BOSTON ( TheStreet) -- State Street ( STT - Get Report) reported third-quarter net income available to common shareholders of $543 million, or $1.10 a share, increasing from EPS of a dollar the previous quarter, and $1.08 a year earlier.

Excluding items related to "discount accretion related to former conduit securities consolidated onto the Company's balance sheet in 2009" and a tax benefit "related to a restructuring of former non-U.S. conduit assets" and acquisition restructuring costs, State Street said its third-quarter operating earnings were 96 cents a share, beating the consensus estimate of 88 cents among analysts polled by Thomson Reuters.

Operating earnings matched the previous quarter, but rose from 86 cents a share in the third quarter of 2010.

CEO Joseph Hooley said the year-over-year operating improvement reflected "prior period new business wins as well as stronger foreign exchange revenue," and that third-quarter expenses declined form the second quarter because of "expense savings from the business operations and information technology transformation program we launched last November," and "reductions in incentive compensation" for employees.

Hooley added that the company remained in a "strong capital position," ending "the third quarter with a tier 1 common ratio of 16.0%," after repurchasing "5.8 million of our common shares during the third quarter, which brought the total shares purchased in 2011 to 10.7 million, leaving about $225 million remaining to complete the previously announced share purchase program authorized by our Board of Directors in March."

Total revenue for the third quarter was $2.41 billion, declining from $2.47 billion the previous quarter, but rising 12% from $2.12 billion in the third quarter of 2010. Total expenses declined 2.5% quarter-over-quarter to $1.71 billion, but increase 12% year-over-year to $1.76 billion

State Street's second-quarter return on average common equity was 9.8%, declining from 10.2% in both the previous quarter and the third quarter of 2010.

Servicing fees saw a slightly quarter-over-quarter decline to $1.1 billion in the third quarter, but were up 10% year-over year, reflecting State Street's acquisition of the Bank of Ireland's assets management business. Trading services fees grew 7% quarter-over-quarter and 47% year-over-year to $334 million, mainly reflecting a 91% increase in foreign exchange revenue to $204 million, because of higher volatility.

Third-quarter net interest revenue was $578 million, up slightly from $572 million in the second quarter, but down from $724 million a year earlier. State Street's net interest margin -- the difference between the bank's average yield on loans and investments and its average cost of funds -- continued to decline, to 1.56% in the third quarter, from 1.76% in the second quarter and 2.36% in the third-quarter of 2010.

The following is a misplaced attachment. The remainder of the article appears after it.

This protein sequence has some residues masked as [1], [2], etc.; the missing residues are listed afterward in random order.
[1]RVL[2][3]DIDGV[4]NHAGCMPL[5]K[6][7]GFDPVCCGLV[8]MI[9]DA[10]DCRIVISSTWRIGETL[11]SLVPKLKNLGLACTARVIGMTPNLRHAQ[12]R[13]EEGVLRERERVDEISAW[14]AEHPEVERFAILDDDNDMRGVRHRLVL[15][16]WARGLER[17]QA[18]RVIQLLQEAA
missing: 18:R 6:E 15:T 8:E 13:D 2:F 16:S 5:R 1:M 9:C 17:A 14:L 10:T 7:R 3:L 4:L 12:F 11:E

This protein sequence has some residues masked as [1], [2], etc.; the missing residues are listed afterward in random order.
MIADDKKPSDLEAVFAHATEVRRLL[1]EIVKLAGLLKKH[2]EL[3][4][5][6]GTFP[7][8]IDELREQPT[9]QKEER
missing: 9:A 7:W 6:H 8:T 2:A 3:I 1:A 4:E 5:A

State Street's shares were down 26% year-to-date through Monday's close at $33.87, compared to a 31% decline for the KBW Bank Index ( I:BKX).

Based on a quarterly payout of 18 cents, the shares have a dividend yield of 2.13%.

Sentiment among analysts is strong, with 14 out of 19 analysts covering State Street rating the shares a buy. The other analysts have neutral ratings. A median price target of $47 among analysts polled by Thomson Reuters implies 39% upside for the shares.


-- Written by Philip van Doorn in Jupiter, Fla.

To contact the writer, click here: Philip van Doorn.

To follow the writer on Twitter, go to

To submit a news tip, send an email to:

Philip W. van Doorn is a member of TheStreet's banking and finance team, commenting on industry and regulatory trends. He previously served as the senior analyst for Ratings, responsible for assigning financial strength ratings to banks and savings and loan institutions. Mr. van Doorn previously served as a loan operations officer at Riverside National Bank in Fort Pierce, Fla., and as a credit analyst at the Federal Home Loan Bank of New York, where he monitored banks in New York, New Jersey and Puerto Rico. Mr. van Doorn has additional experience in the mutual fund and computer software industries. He holds a bachelor of science in business administration from Long Island University.